Clarity of the Theory

The theory has introduced and critically discussed vital aspects of caregiving in a manner that facilitates ease of understanding the role and effectiveness of caregivers. The manner in which the theory addresses concepts helps to enhance clarity by presenting a clear relationship between the concepts. Meanings are derived through inference so that people can easily understand the manner in which the concepts are presented. Lucidity is also a factor of nursing especially when it comes to caregiving. Terms are clearly defined by Smith to enhance ease of understanding so that people can associate themselves with the four metaparadigms. A discussion on a particular metaparadigm can help in understanding caregivers and how the metaparadigm influences their effectiveness in executing their caregiving role. Smith is also consistent in the way he presents his ideas on the main concepts and the interrelationship between these concepts.

How the Theory Would Guide Nursing Actions

Smiths theory of caregiver effectiveness is highly applicable in the nursing environment. The theory represents an essential referencing tool for nurse practitioners in the provision of services to patients. First, it stipulates the relationship that should exists between nurses and patients or patients family members and friends. The relationship should be based on mutuality and the theory guides nurses to understand that patients, family members and friends should be active participants in the caregiving practice (Talley & Travis, 2014). Based on the guidelines, the theory plays a significant role in determining the roles that nurse practitioners are to execute and how to do it in a manner that will ensure effective caregiving. The theory is also applicable to nursing as it addresses the issues related to home-based care. Nurses are actively involved in the assessment of patients that should be given home-based care either by their family members or the nurses themselves. Generally, the theory offers guidance to nurses on how to handle virtually all matters that pertain to caregiving.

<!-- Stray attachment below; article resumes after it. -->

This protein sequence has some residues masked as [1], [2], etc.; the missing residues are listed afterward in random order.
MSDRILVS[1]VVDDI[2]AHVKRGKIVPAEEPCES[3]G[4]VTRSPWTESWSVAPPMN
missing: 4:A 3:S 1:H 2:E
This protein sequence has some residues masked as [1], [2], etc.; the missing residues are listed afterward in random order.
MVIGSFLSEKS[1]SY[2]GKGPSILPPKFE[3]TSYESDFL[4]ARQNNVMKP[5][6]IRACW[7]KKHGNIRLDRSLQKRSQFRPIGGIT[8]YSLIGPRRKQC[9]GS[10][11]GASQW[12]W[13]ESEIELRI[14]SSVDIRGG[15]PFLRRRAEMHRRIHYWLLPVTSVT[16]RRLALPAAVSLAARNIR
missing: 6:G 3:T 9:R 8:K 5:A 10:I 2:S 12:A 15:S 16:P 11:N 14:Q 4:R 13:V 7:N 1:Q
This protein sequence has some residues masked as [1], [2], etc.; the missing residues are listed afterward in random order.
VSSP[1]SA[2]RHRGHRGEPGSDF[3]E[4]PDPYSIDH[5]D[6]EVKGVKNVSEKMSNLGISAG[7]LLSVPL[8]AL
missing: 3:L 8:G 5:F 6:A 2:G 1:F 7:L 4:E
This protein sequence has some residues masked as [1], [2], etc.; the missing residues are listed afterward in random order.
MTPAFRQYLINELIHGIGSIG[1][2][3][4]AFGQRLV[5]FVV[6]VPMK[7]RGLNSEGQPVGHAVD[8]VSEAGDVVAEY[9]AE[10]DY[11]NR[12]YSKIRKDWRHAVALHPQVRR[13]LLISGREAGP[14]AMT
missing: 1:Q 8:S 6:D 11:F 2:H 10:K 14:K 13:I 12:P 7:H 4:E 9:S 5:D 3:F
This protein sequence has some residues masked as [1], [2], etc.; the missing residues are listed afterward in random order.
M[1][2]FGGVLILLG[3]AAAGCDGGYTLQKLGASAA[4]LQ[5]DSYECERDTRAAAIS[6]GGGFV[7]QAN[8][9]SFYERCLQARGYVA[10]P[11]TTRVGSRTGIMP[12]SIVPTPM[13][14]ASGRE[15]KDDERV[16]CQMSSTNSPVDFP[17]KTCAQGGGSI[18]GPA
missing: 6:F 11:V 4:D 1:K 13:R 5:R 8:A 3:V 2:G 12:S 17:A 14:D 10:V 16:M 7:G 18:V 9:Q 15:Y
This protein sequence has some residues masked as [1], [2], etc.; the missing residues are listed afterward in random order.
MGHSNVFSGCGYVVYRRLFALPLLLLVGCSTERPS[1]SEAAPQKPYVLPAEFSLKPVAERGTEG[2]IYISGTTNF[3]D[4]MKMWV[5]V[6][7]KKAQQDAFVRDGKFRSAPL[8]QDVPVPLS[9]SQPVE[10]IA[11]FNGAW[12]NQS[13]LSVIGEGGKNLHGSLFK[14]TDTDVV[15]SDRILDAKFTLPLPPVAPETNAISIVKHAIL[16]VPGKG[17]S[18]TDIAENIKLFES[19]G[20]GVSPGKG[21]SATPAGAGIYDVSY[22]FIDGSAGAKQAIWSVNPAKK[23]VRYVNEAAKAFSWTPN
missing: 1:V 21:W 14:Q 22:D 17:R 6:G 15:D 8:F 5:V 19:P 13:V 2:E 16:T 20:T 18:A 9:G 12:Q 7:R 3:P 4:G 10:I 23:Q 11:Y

Using thee Theory in the Area of Nursing Practice

As a nurse practitioner, I would make a lot of reference to the theory when making decisions on caregiving and when trying to understand the causes of some health complications in patients. For example, in case a patient who has been provided with home-based care reports signs that indicate worsening of his or her situation, I would look at the nature of care that is given to the patients and understand the factors that have contributed to the patients slow recovery. Having the knowledge would help me decide on the further plan of action that would be aimed at reducing the risks that the patient is subjected to. I would also use the theory as a supporting document when offering caregiving services. It would help me in preparation for the nursing responsibilities as it points to the essential steps that should be taken before performing the caregiving role. For example, I would apply the theorys suggestion on preparedness and mutuality to be adequately prepared for working with patients and families.